Local Administrator password randomization – have you done it right?

Hello everybody.

The local administrators (LA) passwords randomization is a hot topic for a couple of years already (and it should have been like this for much longer, to be honest). And nevertheless, at least 2 of 3 companies still doing it in a wrong, or, better to say, incomplete way.

What is the flawed pattern we can observe here?

  • A company implement a password randomization solution, like free Microsoft LAPS (https://www.microsoft.com/en-us/download/details.aspx?id=46899).
  • Local administrator passwords on workstations (and servers in some cases) are randomized.
  • “Phew… We are done!”. And LA accounts and passwords are almost never used after that. Workstation support tasks are still performed using domain accounts.

 

What many companies are missing here is that the LA password randomization pursuits two objectives:

  • First (the obvious one). Prevent an adversary from LA hash reuse on other workstations. In this case after a host compromise an attacker could extract LA password hash from SAM database, but as passwords are different for all the workstations, he won’t be able to reuse this stolen password on other workstations.
  • Second (usually missed, but still as important as the first one). Prevent privileged domain credentials (like HelpDesk operators’ credentials) exposure on workstations. We do LA password randomization not only for the randomization sake, but for letting administrative personnel to use this LA accounts with randomized passwords, and prevents them from their domain accounts usage leaving reusable credentials on users’ workstations.

I don’t know why so many are overlooking the second point, it seems so obvious. Ok, we assume that an attacker got administrative access to a corporate workstation. We expect he extracts LA hash from SAM and try to re-use on other hosts. Well, our LA passwords are randomized and he’s unable to connect to anywhere. That’s good. But what would be his next step? In most cases, he will try to attract someone with higher privileges to this compromised workstation. How? Just delete a couple of files, kill a couple of processes, and here we are, there’s a swift and dashing HelpDesk operator ready to give away his domain credentials by logging on interactively or through remote desktop.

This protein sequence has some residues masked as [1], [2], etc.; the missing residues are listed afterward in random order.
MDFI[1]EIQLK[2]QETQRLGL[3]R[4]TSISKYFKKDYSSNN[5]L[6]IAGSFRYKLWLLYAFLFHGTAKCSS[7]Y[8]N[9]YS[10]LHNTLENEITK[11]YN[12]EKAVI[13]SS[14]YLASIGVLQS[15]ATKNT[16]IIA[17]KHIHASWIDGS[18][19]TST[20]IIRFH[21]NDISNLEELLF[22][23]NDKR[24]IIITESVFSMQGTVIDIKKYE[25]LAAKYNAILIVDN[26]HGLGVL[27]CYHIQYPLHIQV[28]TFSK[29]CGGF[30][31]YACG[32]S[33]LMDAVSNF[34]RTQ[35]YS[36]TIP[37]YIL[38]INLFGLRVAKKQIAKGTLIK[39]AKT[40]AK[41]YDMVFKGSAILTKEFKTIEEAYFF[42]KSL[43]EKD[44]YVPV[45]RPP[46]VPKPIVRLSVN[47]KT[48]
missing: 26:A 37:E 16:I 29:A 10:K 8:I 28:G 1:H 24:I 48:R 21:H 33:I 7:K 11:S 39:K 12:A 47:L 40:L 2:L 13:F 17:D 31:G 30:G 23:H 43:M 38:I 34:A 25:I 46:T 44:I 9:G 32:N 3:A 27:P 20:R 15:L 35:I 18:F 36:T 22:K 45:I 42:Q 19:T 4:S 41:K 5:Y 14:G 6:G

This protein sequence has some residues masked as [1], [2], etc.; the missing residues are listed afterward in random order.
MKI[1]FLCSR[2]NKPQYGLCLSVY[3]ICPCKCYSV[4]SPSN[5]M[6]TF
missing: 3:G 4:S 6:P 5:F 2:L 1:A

Will it make a difference for the adversary which of the stolen accounts to use: LA account when the password is the same on many workstations, or HelpDesk privileged domain account that has almost as wide administrative coverage as a common LA account does? The difference is not that big.

And that’s why we have this unambiguous statement within our Securing Privileged Access recommendations (https://technet.microsoft.com/windows-server-docs/security/securing-privileged-access/securing-privileged-access-reference-material):


Desk-side workstation support – The Tier 2 support personnel is physically at the user’s workstation.

  • Primary – Retrieve the local account password set by LAPS from an admin workstation before connecting to user workstation.
  • Forbidden – Logging on with domain account administrative credentials is not allowed in this scenario.

Remote workstation support – The Tier 2 support personnel is physically remote to the workstation.

  • Primary – Use RDP RestrictedAdmin from an admin workstation with a domain account that uses permissions obtained just-in-time from a privileged access management solution.
  • Secondary – Retrieve a local account password set by LAPS from an admin workstation before connecting to user workstation.
  • Forbidden – Use standard RDP with a domain account.

Nothing to add here. If your HelpDesk’s still using their domain accounts to support corporate users/workstations, reconsider administrative approaches as soon as possible.
Implement LAPS (or other password randomization solutions), and follow the guidance above.

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